Last month my family spent a few days in west Michigan while my husband ran the Holland-
Haven Marathon, a 26.2 mile course stretching from Grand Haven to Holland, Michigan. The
weather was mostly perfect, allowing us to walk around town, play at the beach, and eat
outside. Our very last day, however, was marked by a gloomy hour-by-hour forecast with no
end of rain in sight, no matter how many times I refreshed the weather app on my phone
hoping for a different outcome.
What were we going to do on a rainy Sunday afternoon in a town we hardly knew? In a former life, sans children, I would have gone shopping or stayed in the king size hotel bed to read all afternoon. With kids, we gravitate toward a children’s museum, but there weren’t any nearby. Nonetheless, trying to entertain tiny humans in a hotel room for an extended period of time is a distinct form of torture for everyone involved, so getting out was imperative.
And then I had a thought. What do I do at home when it’s raining and I want to get the kids out of the house? I take the kids to the library.
Loren, my two-year-old, was ecstatic. The children’s wing was on the second floor of the library and Loren wanted to take the elevator so he could push the buttons. He enjoyed playing with new toys and watching turtles glide through the giant fish tank. Most importantly, he was able to play in an environment surrounded by books.
On this particular trip, Loren wanted to read about “diggers,” so we asked the children’s
librarian to help us find books about that subject. She led us to a designated section of
nonfiction picture books all about construction crews and vehicles. Loren reached for the books as soon as she took them off the shelf. We read about backhoes, excavators, and dump trucks. We learned about buckets and cabs, tracks, and rollers. And then Loren took off to explore a new area of the children’s wing.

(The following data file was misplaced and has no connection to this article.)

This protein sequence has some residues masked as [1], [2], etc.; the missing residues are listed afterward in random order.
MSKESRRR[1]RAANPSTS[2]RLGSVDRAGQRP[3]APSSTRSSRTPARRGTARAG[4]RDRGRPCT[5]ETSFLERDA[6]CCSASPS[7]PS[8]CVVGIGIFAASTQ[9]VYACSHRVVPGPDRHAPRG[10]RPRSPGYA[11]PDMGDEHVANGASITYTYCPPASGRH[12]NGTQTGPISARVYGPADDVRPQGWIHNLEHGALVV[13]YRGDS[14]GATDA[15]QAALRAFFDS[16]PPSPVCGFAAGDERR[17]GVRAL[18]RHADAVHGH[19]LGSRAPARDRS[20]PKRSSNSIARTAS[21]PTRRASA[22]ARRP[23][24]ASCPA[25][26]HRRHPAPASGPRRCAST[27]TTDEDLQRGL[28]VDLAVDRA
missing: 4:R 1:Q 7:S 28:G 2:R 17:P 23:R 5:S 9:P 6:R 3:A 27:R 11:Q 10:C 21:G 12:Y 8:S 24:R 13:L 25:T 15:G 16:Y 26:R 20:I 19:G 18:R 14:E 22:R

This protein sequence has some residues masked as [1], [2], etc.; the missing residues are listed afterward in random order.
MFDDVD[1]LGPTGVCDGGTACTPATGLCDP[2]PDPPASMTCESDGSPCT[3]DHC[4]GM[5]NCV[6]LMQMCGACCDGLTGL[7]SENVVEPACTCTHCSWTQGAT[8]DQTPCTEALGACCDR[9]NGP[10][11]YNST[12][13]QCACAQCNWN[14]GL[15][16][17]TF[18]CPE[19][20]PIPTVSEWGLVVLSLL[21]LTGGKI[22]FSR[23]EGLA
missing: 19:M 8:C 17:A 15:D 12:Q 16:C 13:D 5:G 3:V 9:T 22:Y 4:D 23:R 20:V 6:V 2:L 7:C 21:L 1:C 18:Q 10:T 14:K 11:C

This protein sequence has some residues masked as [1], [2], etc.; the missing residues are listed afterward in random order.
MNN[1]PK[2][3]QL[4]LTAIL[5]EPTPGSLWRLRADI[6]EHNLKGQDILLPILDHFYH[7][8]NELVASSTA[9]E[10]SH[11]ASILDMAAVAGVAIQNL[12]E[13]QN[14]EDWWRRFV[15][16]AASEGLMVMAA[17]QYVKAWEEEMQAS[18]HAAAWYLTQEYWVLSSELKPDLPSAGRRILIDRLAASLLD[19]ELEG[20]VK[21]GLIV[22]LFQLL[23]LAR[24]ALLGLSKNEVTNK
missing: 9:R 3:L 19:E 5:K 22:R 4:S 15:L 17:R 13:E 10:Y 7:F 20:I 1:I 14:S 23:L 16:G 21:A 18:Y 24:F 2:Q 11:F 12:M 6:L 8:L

In one corner of a designated play area there was a graphic on the wall: “Read for Fun Every
Day!” The phrase felt like a burst of encouragement to children and caregivers alike. As a mom of two youngsters, it also felt like a personal responsibility.
In the first chapter of Marshall McLuhan’s book Understanding Media: The Extension of Man,
he coins the phrase “The medium is the message.” If, for example, we want our children to read for fun every day then we must read to them and with them. We must personally demonstrate that reading is enjoyable, and we must create opportunities for children to do the same. The medium (i.e. the act of reading itself) is the message.
When we visited the library in Holland (the medium), the messages we were sending to our
children were: When we go on vacation to have fun, we go to the library! The library is fun.
Books are fun. Reading is fun. The beauty of the concept, “The medium is the message” is that we don’t actually have to say any of these things because the act of doing says it all.
These early memories and positive experiences are the messages that will shape and mold our children’s worldviews. If we consistently send these messages to our kids, there’s a good
chance they’ll carry the messages with them into adulthood. And in the off chance that they
don’t, you’ll still have a fun trick up your sleeve for the next rainy day.